Britain now needs to decide whether it wants to sign up. The US Administration is currently looking for a European site which will serve as the ‘third site’ for the Shield’s fixed site interceptors. Pentagon officials have confirmed that Britain is being considered along with two other sites on the Continent. Opponents to the Shield suggest the siting of American 'interceptor missiles' on UK soil would make British cities key targets. But it is wishful thinking to suggest London is not already a target.

The question should not be: are we a target? rather, how can Britain defend itself given we are already a target?

The Ministry of Defence’s lack of ‘strategic urgency’ on developing measures to combat missile threatis in stark contrast to the actions of both the Japanese and South Korean governments. Both countries have recently purchased ship-based American PAC3 interceptor missiles, which are providing a missile shield from rogue and/or targeted missiles from North Korea and China. The Americans have also provided the Japanese with further defences in the form of the USS Shiloh a US Navy Aegis destroyer carrying highly advanced anti-ballistic missile weaponry.

Fylingdales, in Yorkshire is a key radar facility for the American BMDS providing early warning against long-range missile launches from the Middle East and Northeast Asia. The ground sensors there are the eyes and ears of the BMDS - if a hostile missile was launched against Britain – the military staff at Fylingdales would be able to detect and track the missile within two minutes. However, Britain’s ‘non-existent’ ballistic missile interceptors would render us powerless to destroy the threat. All the government could do, would be to watch and wait and count the number of casualties.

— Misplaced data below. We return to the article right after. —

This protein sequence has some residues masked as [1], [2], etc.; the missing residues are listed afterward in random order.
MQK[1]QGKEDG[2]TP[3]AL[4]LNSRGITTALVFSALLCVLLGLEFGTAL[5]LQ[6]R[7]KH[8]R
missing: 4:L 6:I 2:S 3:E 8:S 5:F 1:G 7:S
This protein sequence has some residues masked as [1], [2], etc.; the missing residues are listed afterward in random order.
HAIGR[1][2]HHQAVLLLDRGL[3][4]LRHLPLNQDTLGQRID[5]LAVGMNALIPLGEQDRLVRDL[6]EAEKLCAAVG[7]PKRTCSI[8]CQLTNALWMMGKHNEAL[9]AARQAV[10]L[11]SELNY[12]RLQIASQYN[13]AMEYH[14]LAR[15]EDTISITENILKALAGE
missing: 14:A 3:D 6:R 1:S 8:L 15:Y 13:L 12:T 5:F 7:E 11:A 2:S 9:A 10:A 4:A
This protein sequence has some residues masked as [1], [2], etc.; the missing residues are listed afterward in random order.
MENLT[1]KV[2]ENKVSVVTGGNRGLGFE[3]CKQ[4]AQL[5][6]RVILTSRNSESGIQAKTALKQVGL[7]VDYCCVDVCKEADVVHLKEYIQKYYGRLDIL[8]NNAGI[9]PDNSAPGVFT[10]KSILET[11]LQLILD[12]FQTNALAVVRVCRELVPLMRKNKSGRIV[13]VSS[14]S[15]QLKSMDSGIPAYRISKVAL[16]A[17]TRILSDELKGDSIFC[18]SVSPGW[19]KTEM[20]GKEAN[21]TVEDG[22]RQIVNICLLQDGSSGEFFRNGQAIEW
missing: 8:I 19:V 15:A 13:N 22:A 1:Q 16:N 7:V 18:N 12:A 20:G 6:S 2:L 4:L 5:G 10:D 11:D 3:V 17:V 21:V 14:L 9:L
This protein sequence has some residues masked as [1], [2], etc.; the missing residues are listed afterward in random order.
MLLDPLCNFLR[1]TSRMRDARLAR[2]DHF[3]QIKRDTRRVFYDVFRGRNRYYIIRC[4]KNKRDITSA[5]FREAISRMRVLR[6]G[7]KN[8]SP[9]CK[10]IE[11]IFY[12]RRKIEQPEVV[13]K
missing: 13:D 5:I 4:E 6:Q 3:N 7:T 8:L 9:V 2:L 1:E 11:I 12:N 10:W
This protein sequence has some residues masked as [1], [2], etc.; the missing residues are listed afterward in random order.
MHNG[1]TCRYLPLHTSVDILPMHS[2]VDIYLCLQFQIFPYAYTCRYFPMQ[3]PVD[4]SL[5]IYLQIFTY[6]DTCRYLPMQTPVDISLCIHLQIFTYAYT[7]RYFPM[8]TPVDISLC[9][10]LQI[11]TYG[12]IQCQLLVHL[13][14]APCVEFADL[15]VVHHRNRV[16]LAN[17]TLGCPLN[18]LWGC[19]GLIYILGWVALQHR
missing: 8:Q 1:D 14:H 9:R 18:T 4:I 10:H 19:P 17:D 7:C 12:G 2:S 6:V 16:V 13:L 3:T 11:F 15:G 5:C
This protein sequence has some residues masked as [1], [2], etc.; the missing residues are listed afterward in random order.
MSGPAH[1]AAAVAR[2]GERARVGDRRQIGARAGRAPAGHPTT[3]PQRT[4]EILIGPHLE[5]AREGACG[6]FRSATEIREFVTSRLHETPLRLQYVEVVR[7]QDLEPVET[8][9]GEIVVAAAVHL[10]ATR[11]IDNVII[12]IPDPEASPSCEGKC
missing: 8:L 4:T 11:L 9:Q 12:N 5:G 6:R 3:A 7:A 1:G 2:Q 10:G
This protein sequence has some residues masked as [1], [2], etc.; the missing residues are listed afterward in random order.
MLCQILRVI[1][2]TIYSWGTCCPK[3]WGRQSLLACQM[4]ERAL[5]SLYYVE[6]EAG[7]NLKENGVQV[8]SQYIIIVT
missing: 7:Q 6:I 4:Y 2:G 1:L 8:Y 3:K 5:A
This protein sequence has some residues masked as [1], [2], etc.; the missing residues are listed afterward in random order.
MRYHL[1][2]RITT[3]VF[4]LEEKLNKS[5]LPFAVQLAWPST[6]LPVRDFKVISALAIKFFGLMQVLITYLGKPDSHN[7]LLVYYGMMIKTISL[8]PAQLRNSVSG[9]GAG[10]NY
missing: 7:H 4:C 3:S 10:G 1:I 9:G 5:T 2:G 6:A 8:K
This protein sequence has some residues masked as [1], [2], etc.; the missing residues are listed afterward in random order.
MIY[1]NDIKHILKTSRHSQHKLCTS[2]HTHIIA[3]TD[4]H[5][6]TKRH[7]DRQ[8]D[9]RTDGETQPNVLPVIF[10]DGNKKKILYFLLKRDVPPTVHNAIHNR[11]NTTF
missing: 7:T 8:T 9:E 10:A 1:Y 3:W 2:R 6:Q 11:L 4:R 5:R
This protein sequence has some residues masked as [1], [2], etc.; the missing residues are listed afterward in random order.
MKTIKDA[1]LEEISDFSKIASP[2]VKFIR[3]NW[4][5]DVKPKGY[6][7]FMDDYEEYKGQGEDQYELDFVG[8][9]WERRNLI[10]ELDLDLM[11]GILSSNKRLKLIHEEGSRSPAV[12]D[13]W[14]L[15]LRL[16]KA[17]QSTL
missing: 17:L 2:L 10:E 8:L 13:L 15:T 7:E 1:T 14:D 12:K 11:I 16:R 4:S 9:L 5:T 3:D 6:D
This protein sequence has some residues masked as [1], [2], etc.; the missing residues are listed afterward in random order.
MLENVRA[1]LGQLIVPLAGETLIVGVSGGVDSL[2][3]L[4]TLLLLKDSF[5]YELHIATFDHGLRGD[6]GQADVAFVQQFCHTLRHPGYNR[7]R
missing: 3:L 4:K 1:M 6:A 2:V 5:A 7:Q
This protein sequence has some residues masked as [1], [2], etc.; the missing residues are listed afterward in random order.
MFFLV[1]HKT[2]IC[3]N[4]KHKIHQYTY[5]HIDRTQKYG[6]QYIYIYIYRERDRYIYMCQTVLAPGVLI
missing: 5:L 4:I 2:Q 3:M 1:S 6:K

Britain is now in the ludicrous position of knowing when we are coming under attack but not being capable of doing anything about it.

We are able to alert the Americans if they are coming under attack at the same time, but it is only our American cousins who are currently capable of foiling such an attack – an attack on their own shores. 

Is it not time for the government to answer why Britain is accepting all the risks of what is, to date, an ‘American Shield’, but is still not in receipt of any obvious ‘protective benefits’ for the United Kingdom? Indeed, unless Britain becomes an equal partner with equal protection UK involvement in the American BMDS may become politically and militarily - untenable. The government’s policy is a halfway house to nowhere.

If Britain did become an equal partner, then the cost of deploying and storing interceptor missiles should be paid for by the Americans. This would be an acceptable quid pro quo for the American radar sensors at Fylingdales? The Pentagon should choose Britain as the European site for their land-based missile interceptors – missile interceptions would need clear rules of engagement and joint launch-keys. Agreement should be bi-lateral and not dependent on the wieldy decision-making processes of NATO.

Only a few years ago the successful development of a workable Ballistic Missile Defence Shield which could successfully detect, track, and intercept enemy missiles was dismissed by military chiefs, on both sides of the Atlantic, as unachievable. American military scientists have proved the critics wrong - overcoming the technical hurdles which produced those initial doubts. The British government must now decide whether it wishes to protect Britain from a recognised and documented threat and take part in the American Ballistic Missile Defence Shield – on equal terms?


Other articles by Mark Pritchard: Clarity needed on drug laws and It's time for the Tories to get off the couch